Liberia’s current President Ellen Johnson Sirleaf has strong connections with the United States – she studied there between 1961 and 1971 gaining an accounting degree and a Masters in Public Administration from Harvard’s John F. Kennedy School of government. Sirleaf’s US connections reflect the historical influence her Atlantic partner has had on the country.
Liberia was founded - in its modern form – by freed American slaves under the auspices of the American Colonization Society in the early 19th century. The American colonists formed an elite group which provided the central pillar of continuity within Liberian society. Liberia was not involved in the 19th centre scramble for Africa, which makes the choosing a starting point for writing a post-colonial history somewhat more complex. In the 20th century however Liberian history has been dominated by the violent regimes of two men – Presidents Samuel Doe and Charles Taylor.
When Doe took power through a coup in 1980, he became the first fully indigenous president of the country. Doe was an ethnic Krah – from the rural interior, and as such unconnected with the coastal Americo-Liberian elite that had dominated political power up to this point and whose President – William Richard Tolbert Jr he replaced. President Tolbert was killed during the coup along with 13 other members of his cabinet – all of whom came from the dominant True Whig Party. Many people welcomed Doe’s takeover as a shift away from the traditional monopoly of power amongst the aforementioned elite. The new regime – under the title The People’s Redemption Council – was ill prepared to rule and immediately suspended the constitution, promising a return to civilian rule by 1985. Elections were held in 1985 with Doe being re-elected with 51% of the vote. Doe’s regime however became more repressive and corrupt. Mistreatment of certain ethnic groups led to massive popular resentment and growing violence.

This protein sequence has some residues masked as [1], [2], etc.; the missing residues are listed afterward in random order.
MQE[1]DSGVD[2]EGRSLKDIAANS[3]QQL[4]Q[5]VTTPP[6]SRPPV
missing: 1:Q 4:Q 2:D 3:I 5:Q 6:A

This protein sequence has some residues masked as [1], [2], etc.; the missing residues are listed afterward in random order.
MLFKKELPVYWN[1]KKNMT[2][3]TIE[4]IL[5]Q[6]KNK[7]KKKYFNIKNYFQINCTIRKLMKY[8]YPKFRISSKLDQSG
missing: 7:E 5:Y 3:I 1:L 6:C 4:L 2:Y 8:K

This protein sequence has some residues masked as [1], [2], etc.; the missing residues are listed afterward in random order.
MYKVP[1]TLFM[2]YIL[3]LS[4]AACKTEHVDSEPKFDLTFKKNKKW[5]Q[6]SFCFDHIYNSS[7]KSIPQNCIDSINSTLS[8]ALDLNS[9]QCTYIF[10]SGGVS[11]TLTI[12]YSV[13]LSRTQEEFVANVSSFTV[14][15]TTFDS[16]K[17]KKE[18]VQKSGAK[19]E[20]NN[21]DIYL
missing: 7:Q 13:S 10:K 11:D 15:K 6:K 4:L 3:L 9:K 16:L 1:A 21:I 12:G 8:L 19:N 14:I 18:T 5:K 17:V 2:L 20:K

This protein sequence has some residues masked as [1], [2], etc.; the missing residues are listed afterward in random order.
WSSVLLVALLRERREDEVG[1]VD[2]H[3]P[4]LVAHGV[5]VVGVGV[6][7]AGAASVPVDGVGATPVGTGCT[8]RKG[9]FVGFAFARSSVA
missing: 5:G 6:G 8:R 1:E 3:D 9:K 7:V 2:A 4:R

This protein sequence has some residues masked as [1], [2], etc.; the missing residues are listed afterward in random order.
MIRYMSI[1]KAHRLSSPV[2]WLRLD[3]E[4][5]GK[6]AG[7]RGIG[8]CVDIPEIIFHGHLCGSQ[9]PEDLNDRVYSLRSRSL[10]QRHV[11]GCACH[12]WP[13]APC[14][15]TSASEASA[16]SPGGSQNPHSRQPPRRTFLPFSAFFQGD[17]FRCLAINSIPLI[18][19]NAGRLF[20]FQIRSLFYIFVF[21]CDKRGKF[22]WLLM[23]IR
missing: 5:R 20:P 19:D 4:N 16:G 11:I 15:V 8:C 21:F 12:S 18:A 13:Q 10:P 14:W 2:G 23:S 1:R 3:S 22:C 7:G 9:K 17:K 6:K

In 1989 - Charles Taylor – a former ally of Doe - re-entered the country and started a guerrilla war from Sierra Leone under the name of the National Patriotic Front of Liberia. Doe was captured and killed in 1990. The country was in turmoil, and Taylor stood as the most prominent warlord in a land where political power was maintained by the barrel of a gun. In 1997 elections were held and Taylor was elected President under the slogan ‘He killed my ma, he killed my pa, I vote for him.’ A vote for Taylor was essentially to prevent the war starting again if he lost.
Opposition to Taylor’s dysfunctional and violent regime sparked the second Liberian civil war in 1999 after the Organisation of Displaced Liberians attacked from Guinea. By 2003 what had begun as a small rebel movement had reached the capital. In 2003 the UN sent peacekeeping forces into Liberia made up of over 15,000 personnel. Taylor resigned from the Presidency in the same year and escaped to exile in Nigeria. However, in 2006 he was extradited back to Liberia and currently faces charges of war crimes by the Special Court for Sierra Leone The Hague.
The 2009 film ‘Johnny Mad Dog’ catalogued the brutal and often weirdly theatrical antics of groups of child soldiers during the second civil war – a highly recommended introduction to the conflict. The most famous Liberian internationally is without a doubt former World Footballer of the year George Weah, who unsuccessfully ran for President in 2006 against Sirleaf.